The FNTSY Sports Network/RotoExperts Countdown of the Top 100 Fantasy Football Players of 2018 Continues!
Each weekday on the FNTSY Sports Network and RotoExperts.com prior to Super Bowl Sunday, we will reveal 10 selections from our Top 100 Fantasy Football Players of 2018. To make our final determinations and rankings, we began with a comprehensive mathematical formula generated by our Chief Technical Officer and Full Time Statistician Arturo Galletti with input from Scott Engel. We took into account full season production with a minor boost for difference-making performances in Weeks 13 through 16, when Fantasy owners needed to clinch postseason berths and participated in their playoffs. DFS and Best Ball usage and results were also factored in, but there was a primary emphasis on seasonal Fantasy Football. These rankings are based on much more than just seasonal totals. They weighed projected production against actual results by position. We did some math to estimate the average QB, WR, TE, RB and Flex scores for each week for rostered players using consensus rankings, typical roster construction and actual scores. We worked out each player versus the average value of the top projected players for each week. Then the team of Engel, Jim Day Davis Mattek and Gregg Sussman made some subjective tweaks. In the second installment of the Top 100 Reveal on the Fantasy Football Frenzy, Corey Parson, Day and Chris Ventra discussed the ranking formula and Players 90 to 81, which are also featured below in capsules recapping their 2018 Fantasy Football seasons.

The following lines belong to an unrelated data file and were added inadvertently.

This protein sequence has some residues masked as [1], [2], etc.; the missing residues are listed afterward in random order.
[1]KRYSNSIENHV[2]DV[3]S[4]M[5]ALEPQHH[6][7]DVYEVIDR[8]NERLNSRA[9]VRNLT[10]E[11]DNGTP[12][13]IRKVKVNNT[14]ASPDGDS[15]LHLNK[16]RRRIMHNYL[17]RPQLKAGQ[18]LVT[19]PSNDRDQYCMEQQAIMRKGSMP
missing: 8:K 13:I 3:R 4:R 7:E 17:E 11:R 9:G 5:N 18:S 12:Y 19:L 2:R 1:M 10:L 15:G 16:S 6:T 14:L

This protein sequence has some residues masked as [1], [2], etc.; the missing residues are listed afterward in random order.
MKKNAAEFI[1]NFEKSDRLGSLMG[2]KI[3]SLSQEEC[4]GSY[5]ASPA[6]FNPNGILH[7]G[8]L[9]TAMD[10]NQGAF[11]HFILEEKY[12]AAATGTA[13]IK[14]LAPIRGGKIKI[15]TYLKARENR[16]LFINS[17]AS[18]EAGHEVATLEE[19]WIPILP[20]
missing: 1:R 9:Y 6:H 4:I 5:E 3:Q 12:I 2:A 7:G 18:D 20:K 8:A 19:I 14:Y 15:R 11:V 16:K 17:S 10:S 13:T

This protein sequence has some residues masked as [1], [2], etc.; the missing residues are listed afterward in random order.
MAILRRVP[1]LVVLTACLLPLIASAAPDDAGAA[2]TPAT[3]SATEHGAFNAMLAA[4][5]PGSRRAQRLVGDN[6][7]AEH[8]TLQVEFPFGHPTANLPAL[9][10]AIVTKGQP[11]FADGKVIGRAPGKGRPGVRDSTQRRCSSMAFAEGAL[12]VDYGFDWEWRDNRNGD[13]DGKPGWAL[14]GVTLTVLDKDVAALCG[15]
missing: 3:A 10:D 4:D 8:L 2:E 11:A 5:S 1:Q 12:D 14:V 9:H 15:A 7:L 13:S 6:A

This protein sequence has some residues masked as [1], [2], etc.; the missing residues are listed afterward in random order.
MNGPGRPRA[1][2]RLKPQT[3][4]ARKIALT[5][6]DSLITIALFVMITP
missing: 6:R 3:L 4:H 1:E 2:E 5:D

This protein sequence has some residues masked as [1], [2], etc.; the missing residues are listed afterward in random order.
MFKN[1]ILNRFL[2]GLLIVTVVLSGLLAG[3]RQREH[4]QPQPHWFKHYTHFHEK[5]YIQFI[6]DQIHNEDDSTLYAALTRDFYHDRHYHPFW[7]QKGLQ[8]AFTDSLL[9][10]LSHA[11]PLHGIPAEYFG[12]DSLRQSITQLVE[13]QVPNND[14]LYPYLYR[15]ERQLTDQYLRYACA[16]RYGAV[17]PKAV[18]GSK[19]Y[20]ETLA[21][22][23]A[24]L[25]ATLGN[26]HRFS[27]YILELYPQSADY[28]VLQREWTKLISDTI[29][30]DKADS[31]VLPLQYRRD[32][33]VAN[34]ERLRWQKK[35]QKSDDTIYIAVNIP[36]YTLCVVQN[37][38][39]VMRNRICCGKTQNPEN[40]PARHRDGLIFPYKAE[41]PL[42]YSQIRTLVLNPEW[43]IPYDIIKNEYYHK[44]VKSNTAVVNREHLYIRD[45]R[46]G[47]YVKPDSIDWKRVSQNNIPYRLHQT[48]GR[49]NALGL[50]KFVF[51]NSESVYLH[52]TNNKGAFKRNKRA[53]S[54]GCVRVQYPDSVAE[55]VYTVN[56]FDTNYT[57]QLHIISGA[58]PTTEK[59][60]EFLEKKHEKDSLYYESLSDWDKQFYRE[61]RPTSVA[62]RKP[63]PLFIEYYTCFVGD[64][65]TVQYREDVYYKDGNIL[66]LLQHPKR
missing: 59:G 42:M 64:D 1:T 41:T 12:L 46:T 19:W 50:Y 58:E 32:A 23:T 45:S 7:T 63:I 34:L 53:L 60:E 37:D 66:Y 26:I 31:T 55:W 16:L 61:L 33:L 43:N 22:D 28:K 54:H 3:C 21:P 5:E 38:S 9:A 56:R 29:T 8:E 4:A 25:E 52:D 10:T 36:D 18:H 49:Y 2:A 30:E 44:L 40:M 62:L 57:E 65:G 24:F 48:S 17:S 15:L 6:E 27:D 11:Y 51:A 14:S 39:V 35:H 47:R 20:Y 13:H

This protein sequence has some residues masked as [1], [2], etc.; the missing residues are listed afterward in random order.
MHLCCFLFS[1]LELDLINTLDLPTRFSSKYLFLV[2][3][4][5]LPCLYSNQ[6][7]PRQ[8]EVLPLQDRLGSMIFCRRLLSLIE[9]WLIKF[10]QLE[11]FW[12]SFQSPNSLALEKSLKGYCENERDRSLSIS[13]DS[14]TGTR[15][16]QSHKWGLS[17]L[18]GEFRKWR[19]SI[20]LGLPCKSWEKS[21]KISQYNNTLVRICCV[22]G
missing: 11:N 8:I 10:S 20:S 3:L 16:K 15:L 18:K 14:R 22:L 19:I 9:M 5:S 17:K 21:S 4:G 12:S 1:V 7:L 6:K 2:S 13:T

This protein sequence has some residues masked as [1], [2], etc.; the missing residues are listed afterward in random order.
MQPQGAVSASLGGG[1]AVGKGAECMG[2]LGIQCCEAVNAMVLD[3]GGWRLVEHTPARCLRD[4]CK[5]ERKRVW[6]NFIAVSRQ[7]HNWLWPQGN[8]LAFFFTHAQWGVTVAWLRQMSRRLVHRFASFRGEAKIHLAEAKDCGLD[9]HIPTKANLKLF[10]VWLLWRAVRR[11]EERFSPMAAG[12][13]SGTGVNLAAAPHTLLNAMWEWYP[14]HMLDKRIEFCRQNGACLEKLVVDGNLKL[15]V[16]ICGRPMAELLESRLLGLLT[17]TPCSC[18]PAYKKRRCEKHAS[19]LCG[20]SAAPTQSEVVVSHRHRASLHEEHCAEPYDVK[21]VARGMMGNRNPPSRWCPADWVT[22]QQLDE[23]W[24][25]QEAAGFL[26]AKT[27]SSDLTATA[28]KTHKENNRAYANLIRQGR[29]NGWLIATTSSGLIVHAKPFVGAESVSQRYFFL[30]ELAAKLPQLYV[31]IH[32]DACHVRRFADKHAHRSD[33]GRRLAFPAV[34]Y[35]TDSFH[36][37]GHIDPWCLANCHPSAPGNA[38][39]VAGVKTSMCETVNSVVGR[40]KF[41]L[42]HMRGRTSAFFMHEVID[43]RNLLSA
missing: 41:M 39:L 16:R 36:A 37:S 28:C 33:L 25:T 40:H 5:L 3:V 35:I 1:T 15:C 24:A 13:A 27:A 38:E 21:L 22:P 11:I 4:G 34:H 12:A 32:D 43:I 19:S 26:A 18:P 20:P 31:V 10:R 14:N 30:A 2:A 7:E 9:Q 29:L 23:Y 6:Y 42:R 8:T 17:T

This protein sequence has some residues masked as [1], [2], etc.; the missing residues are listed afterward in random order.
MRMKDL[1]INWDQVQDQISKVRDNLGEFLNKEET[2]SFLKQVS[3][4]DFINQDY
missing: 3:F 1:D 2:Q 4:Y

Players 90 to 86
Points: 240.1 (15 PPG), QB16
ADP: 221.7 (QB28)
3,725 yards, 27:14 TD:INT, 3 fumbles
Baker Mayfield looked every bit the #1 overall pick and reigning Heisman Trophy winner once he finally was given the keys in the middle of the Browns’ Week Three matchup with the Jets. He only got better after Hue Jackson (and offensive coordinator Todd Haley) were fired in Week Eight, averaging 19.0 PPG over the rest of the season, ninth-most among QBs. Like any rookie, he had ups and downs, such as a 393-yard passing game against the Texans, where he also threw three interceptions to just one touchdown in Week 13. Four of his five 20-point games came after Jackson and Haley were fired, including a bounce-back 25-point game in Week 16 after three straight duds.